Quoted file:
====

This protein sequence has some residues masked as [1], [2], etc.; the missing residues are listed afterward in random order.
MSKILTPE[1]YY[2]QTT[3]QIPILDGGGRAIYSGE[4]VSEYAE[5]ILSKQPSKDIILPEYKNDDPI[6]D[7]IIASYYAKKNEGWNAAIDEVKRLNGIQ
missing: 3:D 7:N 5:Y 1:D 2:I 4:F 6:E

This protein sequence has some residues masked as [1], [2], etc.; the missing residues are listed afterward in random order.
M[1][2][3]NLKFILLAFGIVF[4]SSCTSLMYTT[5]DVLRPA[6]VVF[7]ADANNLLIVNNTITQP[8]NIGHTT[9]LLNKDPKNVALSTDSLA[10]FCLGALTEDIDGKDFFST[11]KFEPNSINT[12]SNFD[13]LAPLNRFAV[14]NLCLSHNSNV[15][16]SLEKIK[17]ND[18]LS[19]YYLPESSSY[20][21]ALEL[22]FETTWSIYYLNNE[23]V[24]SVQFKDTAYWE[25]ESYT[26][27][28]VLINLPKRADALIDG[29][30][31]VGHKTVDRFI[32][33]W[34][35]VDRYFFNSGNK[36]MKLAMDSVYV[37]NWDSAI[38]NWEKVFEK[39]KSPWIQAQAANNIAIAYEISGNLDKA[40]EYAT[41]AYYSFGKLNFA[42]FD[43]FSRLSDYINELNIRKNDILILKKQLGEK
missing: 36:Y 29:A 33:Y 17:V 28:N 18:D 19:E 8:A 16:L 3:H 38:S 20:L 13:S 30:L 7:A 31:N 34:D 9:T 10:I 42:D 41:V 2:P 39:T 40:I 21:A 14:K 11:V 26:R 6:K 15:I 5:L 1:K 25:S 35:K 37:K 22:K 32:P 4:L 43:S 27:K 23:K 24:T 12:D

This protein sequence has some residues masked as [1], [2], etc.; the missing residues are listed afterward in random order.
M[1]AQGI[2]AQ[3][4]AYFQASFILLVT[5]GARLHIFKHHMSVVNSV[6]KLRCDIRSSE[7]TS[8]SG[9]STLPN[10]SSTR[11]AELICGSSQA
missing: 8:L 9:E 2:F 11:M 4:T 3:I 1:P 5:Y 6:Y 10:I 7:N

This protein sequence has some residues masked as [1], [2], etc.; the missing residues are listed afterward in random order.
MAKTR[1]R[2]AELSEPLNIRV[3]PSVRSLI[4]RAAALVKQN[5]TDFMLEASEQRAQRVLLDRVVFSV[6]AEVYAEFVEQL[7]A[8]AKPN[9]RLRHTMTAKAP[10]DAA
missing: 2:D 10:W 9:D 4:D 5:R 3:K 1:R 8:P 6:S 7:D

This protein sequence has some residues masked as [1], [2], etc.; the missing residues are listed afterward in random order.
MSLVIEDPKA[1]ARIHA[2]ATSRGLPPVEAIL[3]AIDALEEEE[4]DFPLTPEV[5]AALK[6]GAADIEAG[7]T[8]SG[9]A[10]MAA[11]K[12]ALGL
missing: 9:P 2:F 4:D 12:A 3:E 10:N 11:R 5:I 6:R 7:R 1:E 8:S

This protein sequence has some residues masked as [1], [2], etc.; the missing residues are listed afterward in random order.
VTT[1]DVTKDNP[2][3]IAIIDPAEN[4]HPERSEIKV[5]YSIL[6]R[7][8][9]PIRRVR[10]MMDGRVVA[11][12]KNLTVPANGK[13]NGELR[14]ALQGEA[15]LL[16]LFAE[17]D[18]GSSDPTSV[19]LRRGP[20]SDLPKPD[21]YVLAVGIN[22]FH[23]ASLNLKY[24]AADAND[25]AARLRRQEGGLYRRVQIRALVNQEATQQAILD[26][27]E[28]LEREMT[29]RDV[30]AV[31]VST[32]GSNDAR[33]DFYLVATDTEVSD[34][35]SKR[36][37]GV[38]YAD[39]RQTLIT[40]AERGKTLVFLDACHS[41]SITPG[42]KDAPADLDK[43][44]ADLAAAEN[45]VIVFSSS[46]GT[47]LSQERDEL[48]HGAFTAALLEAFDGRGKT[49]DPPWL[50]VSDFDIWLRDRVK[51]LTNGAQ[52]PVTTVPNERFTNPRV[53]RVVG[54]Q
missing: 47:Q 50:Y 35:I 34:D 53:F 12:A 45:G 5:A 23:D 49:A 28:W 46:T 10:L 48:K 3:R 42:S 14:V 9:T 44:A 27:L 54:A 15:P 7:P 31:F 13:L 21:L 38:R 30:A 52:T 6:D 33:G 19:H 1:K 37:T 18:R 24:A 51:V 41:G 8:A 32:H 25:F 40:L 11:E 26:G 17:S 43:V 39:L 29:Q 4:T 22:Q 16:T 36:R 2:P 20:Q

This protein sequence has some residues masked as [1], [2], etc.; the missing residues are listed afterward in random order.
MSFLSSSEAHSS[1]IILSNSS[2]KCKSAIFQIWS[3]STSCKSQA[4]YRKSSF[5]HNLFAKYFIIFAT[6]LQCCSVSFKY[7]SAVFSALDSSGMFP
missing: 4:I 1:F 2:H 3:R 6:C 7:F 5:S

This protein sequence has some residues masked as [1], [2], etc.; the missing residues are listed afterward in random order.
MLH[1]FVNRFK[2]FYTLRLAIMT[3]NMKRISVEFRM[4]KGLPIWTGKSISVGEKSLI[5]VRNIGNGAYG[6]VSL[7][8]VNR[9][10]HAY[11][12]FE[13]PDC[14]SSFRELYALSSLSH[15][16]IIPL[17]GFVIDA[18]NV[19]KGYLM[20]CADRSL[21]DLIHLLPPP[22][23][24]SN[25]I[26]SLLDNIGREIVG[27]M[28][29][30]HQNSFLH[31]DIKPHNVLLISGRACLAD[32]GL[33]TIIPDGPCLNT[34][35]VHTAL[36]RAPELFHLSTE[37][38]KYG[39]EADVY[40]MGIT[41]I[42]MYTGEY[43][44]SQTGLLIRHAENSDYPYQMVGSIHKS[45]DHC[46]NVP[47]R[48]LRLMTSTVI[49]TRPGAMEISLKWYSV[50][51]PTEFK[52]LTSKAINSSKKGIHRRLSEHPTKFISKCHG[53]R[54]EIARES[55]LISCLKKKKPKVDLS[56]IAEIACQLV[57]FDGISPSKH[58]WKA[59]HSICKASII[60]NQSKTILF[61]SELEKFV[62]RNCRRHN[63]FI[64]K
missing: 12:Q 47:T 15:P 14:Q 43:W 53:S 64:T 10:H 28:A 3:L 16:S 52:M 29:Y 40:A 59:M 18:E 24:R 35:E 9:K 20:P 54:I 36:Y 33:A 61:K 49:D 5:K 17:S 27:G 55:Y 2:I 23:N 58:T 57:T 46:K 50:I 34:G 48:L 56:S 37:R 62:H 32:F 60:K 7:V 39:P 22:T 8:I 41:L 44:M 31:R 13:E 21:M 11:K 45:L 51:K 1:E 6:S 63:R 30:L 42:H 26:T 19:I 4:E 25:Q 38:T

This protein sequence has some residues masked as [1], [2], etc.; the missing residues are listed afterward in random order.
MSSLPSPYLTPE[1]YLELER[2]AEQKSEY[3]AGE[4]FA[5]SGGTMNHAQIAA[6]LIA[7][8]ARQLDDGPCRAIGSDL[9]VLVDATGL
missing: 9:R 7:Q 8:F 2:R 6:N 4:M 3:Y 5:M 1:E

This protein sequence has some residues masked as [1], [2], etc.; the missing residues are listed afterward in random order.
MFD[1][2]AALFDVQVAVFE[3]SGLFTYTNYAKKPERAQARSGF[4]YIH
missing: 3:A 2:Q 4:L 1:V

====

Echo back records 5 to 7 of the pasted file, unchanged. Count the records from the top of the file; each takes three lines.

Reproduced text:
This protein sequence has some residues masked as [1], [2], etc.; the missing residues are listed afterward in random order.
MSLVIEDPKA[1]ARIHA[2]ATSRGLPPVEAIL[3]AIDALEEEE[4]DFPLTPEV[5]AALK[6]GAADIEAG[7]T[8]SG[9]A[10]MAA[11]K[12]ALGL
missing: 9:P 2:F 4:D 12:A 3:E 10:N 11:R 5:I 6:R 7:R 1:E 8:S

This protein sequence has some residues masked as [1], [2], etc.; the missing residues are listed afterward in random order.
VTT[1]DVTKDNP[2][3]IAIIDPAEN[4]HPERSEIKV[5]YSIL[6]R[7][8][9]PIRRVR[10]MMDGRVVA[11][12]KNLTVPANGK[13]NGELR[14]ALQGEA[15]LL[16]LFAE[17]D[18]GSSDPTSV[19]LRRGP[20]SDLPKPD[21]YVLAVGIN[22]FH[23]ASLNLKY[24]AADAND[25]AARLRRQEGGLYRRVQIRALVNQEATQQAILD[26][27]E[28]LEREMT[29]RDV[30]AV[31]VST[32]GSNDAR[33]DFYLVATDTEVSD[34][35]SKR[36][37]GV[38]YAD[39]RQTLIT[40]AERGKTLVFLDACHS[41]SITPG[42]KDAPADLDK[43][44]ADLAAAEN[45]VIVFSSS[46]GT[47]LSQERDEL[48]HGAFTAALLEAFDGRGKT[49]DPPWL[50]VSDFDIWLRDRVK[51]LTNGAQ[52]PVTTVPNERFTNPRV[53]RVVG[54]Q
missing: 47:Q 50:Y 35:I 34:D 53:F 12:A 45:G 5:A 23:D 49:A 28:W 46:T 10:L 48:K 3:R 42:S 14:V 9:T 44:A 27:L 54:A 15:P 7:P 31:F 13:L 21:L 38:R 30:A 52:T 6:D 33:G 19:H 1:K 37:T 18:R 24:A 51:V 41:G 8:A 32:H 25:F 40:L 11:E 26:G 17:S 43:V 39:L 29:Q 4:T 22:Q 16:T 36:R 2:P 20:Q

This protein sequence has some residues masked as [1], [2], etc.; the missing residues are listed afterward in random order.
MSFLSSSEAHSS[1]IILSNSS[2]KCKSAIFQIWS[3]STSCKSQA[4]YRKSSF[5]HNLFAKYFIIFAT[6]LQCCSVSFKY[7]SAVFSALDSSGMFP
missing: 4:I 1:F 2:H 3:R 6:C 7:F 5:S